Wednesday, September 30, 2009


No, this is not a post about what it takes to write a book on deadline, though discipline certainly plays a part. I wouldn't dare write about that topic until I've finished my next manuscript. Instead, the discipline I refer to is the book, Discipline, written by Mary Brunton and published in 1815.

Discipline was very popular in its day. Jane Austen made fun of Brunton's first book, Self-Control, for its improbable plot saying, "I do not know whether Laura's passage down her American River is not the most natural, possible, everyday thing she ever does." But Self-Control was a bestseller.

Discipline was Brunton's second book and unlike her first, it takes place in a world much closer to that of our Regency novels, at least for the first half which, I must admit here is all of the book I could get through.

Because unlike some other treasures rescued from obscurity, Discipline is one of those novels whose appeal is not timeless--whose appeal, is in fact entirely lacking, even for a devoted student of the period. After fruitlessly hunting for little tidbits about daily life she can work into her own prose the Devoted Student is very likely to toss it away as a lost cause.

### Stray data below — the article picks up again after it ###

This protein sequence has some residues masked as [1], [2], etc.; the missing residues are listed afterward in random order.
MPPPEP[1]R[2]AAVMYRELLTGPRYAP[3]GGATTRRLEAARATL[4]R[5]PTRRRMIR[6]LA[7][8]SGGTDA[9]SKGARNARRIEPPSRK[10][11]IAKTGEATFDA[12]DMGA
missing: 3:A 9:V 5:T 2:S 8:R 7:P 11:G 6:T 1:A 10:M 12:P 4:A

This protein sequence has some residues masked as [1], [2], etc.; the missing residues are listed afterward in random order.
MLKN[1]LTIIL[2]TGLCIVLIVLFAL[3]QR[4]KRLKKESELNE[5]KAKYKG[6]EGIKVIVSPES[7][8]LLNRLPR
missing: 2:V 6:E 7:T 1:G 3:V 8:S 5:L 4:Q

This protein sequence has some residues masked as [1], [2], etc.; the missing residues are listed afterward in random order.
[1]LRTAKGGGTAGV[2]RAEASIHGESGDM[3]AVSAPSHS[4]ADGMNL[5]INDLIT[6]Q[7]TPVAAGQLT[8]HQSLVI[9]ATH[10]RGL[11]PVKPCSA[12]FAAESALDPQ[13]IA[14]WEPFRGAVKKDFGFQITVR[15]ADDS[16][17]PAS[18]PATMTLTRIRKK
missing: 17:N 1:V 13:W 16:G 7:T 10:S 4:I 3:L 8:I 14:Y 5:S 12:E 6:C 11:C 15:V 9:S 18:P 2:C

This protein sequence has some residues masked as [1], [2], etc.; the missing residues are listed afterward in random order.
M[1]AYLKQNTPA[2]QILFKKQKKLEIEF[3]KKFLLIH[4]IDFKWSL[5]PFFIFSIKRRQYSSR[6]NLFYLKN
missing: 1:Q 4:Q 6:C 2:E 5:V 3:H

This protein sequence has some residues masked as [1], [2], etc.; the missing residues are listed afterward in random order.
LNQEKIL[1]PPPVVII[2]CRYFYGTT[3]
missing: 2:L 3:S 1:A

But that isn't really fair to the book. Discipline is full of little touches that teach us not about the material details of life in her day but its psychological texture. It is just that none of what it tells us about that psychology is useful to the modern novelist writing stories set in the Regency, because Brunton's effect on the modern reader is to remind us how fundamentally alien the world of the Regency was, psychologically, to us here now and how utterly off the mark we are when we imagine the Regency Shared World we so love.

Piety underlies Brunton's work, indeed her tone seemed to me to be what we generally consider "Victorian" as it is dominated by a deep belief that we must strive to overcome innate vices and become better people because at any moment we might die and when we do we face a stern judge and a terrifying possibility of punishment.